Is the Twitter algorithm changing? Will the Twitter timeline be different next week? Twitter CEO Jack Dorsey took to Twitter to address concerns that the popular social media site was going to do away with chronological timelines. (See the full story here.) He said no changes were going to be made to the timeline next week, and the “live” feel was very important to them. But he did indicate that changes would still happen, and some Twitter users are still worried about that.
Here’s what you need to know.
Jack Dorsey Said the Real-Time Algorithm Is Here to Stay
Dorsey took to Twitter to assure users that they want to keep Twitter “Twitter-y.” He stated emphatically that the timeline would not stop being reverse chronological and streaming in real time. He started out Saturday afternoon by saying that he had seen the #RIPTwitter hashtag that had become so popular and wanted users to know they were always listening. He said they never planned to reorder the timelines next week. He said the real-time timeline is here to stay, because Twitter is all about who and what you follow. He emphasized that they love real-time and love the live stream because that’s what makes Twitter “Twitter.” He finished by saying they would continue to listen and talk.
But the Twitter CEO Did Indicate Changes Were Coming
But Dorsey did indicate that they were working on “refining” the timeline. He said they never planned on introducing the changes next week, however, and those changes weren’t going to get rid of the reverse chronological livestream features that users love.
However, just the fact that he said they were still going to refine the timeline worried some users. He mentioned in his tweets that Twitter was about making connections in real-time based on interests and topics, not a static friend graph (impliedly like Facebook.) Some people saw those statements as worrisome, however, and said they really didn’t need Twitters help finding interests and topics:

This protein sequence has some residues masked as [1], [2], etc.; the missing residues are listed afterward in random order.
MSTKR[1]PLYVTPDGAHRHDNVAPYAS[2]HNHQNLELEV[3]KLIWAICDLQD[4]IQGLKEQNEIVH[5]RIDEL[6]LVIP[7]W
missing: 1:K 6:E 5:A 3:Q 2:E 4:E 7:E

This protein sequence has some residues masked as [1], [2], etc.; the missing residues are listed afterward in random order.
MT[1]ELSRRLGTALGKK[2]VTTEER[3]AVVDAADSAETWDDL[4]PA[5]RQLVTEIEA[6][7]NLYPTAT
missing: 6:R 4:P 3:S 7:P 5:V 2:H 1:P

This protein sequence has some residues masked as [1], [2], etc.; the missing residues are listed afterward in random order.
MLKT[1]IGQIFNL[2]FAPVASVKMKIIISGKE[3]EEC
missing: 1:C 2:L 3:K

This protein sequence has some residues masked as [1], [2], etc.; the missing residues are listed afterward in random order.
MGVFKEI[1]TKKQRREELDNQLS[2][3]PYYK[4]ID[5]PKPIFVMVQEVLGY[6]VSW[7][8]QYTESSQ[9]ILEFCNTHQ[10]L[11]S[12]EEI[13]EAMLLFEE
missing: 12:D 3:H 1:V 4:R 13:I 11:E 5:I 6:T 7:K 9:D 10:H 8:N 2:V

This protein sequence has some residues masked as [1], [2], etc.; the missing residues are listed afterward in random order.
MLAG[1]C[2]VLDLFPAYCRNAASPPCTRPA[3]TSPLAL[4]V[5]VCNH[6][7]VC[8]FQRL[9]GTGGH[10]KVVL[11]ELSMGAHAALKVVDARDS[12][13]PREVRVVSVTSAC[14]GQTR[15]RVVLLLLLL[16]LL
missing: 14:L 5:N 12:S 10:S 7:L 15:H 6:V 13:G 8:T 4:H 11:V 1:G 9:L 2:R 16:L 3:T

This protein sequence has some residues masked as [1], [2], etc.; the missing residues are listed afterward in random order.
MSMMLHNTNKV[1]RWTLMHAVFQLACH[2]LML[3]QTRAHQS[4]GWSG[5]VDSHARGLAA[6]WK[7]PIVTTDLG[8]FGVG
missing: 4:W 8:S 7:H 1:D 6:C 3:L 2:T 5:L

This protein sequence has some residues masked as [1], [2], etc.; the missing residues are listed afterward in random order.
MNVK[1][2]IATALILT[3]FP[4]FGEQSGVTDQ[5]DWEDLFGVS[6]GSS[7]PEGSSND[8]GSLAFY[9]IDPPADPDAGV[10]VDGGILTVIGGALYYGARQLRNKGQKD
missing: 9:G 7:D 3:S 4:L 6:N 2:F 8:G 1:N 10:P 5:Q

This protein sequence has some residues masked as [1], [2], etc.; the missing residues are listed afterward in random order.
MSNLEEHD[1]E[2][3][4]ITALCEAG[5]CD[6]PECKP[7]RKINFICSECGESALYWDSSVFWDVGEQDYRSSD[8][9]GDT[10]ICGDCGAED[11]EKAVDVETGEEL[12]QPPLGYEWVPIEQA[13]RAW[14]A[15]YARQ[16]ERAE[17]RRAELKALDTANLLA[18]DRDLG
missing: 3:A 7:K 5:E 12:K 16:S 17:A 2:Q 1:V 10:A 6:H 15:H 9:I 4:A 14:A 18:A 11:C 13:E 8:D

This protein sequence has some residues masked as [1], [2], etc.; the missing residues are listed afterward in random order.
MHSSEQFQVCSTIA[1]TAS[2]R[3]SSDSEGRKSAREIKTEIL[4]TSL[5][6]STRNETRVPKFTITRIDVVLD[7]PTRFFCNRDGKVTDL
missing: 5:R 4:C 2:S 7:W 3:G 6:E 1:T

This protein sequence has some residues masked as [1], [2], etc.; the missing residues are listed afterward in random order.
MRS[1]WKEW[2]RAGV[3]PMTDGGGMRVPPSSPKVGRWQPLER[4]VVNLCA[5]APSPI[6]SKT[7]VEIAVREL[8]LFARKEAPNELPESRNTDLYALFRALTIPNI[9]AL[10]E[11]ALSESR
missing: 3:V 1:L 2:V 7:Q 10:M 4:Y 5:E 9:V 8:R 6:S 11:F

Twitter Tested a Non-Chronological Timeline in December
Twitter has been toying with the idea of a non-chronological timeline. In fact, it tested this very change in December, The Verge reported, and users in that small group hated it.
Back in September 2014, Twitter touched on the idea of a non-chronological timeline. Twitter’s CFO had said that the reverse chronological order wasn’t “the most relevant user experience” because timely tweets can get buried at the bottom of the feed, The Verge reported. Twitter experimented with a version of the new timeline in 2014 when it gave “Game Timelines” for each NFL game. These subject-specific timelines didn’t show every tweet with a relevant hashtag. Instead, Twitter curated the tweets to highlight the best content.
So what changes are going to happen? It’s still unclear, but not all Twitter users feel at ease just yet. However, it’s a positive sign that Dorsey is communicating with Twitter users and listening to their complaints and worries.
To learn more about the timeline rumors, please see this story: